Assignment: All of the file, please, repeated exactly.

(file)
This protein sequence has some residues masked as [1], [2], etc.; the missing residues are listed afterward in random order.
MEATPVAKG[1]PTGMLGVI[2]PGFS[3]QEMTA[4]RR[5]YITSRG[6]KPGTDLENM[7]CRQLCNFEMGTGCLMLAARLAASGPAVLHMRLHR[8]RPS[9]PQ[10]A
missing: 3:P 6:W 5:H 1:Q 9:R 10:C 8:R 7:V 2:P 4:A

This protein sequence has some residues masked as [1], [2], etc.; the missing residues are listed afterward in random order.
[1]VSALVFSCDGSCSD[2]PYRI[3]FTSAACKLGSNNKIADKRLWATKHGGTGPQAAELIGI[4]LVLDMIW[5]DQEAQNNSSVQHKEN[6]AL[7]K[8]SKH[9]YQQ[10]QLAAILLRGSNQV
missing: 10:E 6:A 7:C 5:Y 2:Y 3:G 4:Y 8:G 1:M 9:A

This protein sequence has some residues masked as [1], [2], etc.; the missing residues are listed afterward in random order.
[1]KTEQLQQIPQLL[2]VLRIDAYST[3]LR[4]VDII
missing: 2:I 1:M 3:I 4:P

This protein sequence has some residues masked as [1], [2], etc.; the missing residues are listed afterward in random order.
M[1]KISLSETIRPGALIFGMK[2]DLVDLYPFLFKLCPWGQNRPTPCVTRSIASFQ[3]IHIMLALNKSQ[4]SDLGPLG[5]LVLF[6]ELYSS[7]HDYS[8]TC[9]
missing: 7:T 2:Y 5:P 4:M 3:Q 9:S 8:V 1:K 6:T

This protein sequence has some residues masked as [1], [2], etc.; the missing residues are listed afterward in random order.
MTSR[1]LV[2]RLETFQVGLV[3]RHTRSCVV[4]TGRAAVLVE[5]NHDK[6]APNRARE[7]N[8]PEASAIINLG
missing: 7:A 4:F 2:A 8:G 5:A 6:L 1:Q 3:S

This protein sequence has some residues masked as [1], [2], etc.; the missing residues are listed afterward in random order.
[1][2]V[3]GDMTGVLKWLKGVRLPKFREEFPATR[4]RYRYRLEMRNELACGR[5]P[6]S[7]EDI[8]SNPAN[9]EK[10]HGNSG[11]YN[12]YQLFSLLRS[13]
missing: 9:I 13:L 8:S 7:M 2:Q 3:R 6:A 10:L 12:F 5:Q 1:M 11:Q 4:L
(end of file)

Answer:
This protein sequence has some residues masked as [1], [2], etc.; the missing residues are listed afterward in random order.
MEATPVAKG[1]PTGMLGVI[2]PGFS[3]QEMTA[4]RR[5]YITSRG[6]KPGTDLENM[7]CRQLCNFEMGTGCLMLAARLAASGPAVLHMRLHR[8]RPS[9]PQ[10]A
missing: 3:P 6:W 5:H 1:Q 9:R 10:C 8:R 7:V 2:P 4:A

This protein sequence has some residues masked as [1], [2], etc.; the missing residues are listed afterward in random order.
[1]VSALVFSCDGSCSD[2]PYRI[3]FTSAACKLGSNNKIADKRLWATKHGGTGPQAAELIGI[4]LVLDMIW[5]DQEAQNNSSVQHKEN[6]AL[7]K[8]SKH[9]YQQ[10]QLAAILLRGSNQV
missing: 10:E 6:A 7:C 5:Y 2:Y 3:G 4:Y 8:G 1:M 9:A

This protein sequence has some residues masked as [1], [2], etc.; the missing residues are listed afterward in random order.
[1]KTEQLQQIPQLL[2]VLRIDAYST[3]LR[4]VDII
missing: 2:I 1:M 3:I 4:P

This protein sequence has some residues masked as [1], [2], etc.; the missing residues are listed afterward in random order.
M[1]KISLSETIRPGALIFGMK[2]DLVDLYPFLFKLCPWGQNRPTPCVTRSIASFQ[3]IHIMLALNKSQ[4]SDLGPLG[5]LVLF[6]ELYSS[7]HDYS[8]TC[9]
missing: 7:T 2:Y 5:P 4:M 3:Q 9:S 8:V 1:K 6:T

This protein sequence has some residues masked as [1], [2], etc.; the missing residues are listed afterward in random order.
MTSR[1]LV[2]RLETFQVGLV[3]RHTRSCVV[4]TGRAAVLVE[5]NHDK[6]APNRARE[7]N[8]PEASAIINLG
missing: 7:A 4:F 2:A 8:G 5:A 6:L 1:Q 3:S

This protein sequence has some residues masked as [1], [2], etc.; the missing residues are listed afterward in random order.
[1][2]V[3]GDMTGVLKWLKGVRLPKFREEFPATR[4]RYRYRLEMRNELACGR[5]P[6]S[7]EDI[8]SNPAN[9]EK[10]HGNSG[11]YN[12]YQLFSLLRS[13]
missing: 9:I 13:L 8:S 7:M 2:Q 3:R 6:A 10:L 12:F 5:Q 1:M 11:Q 4:L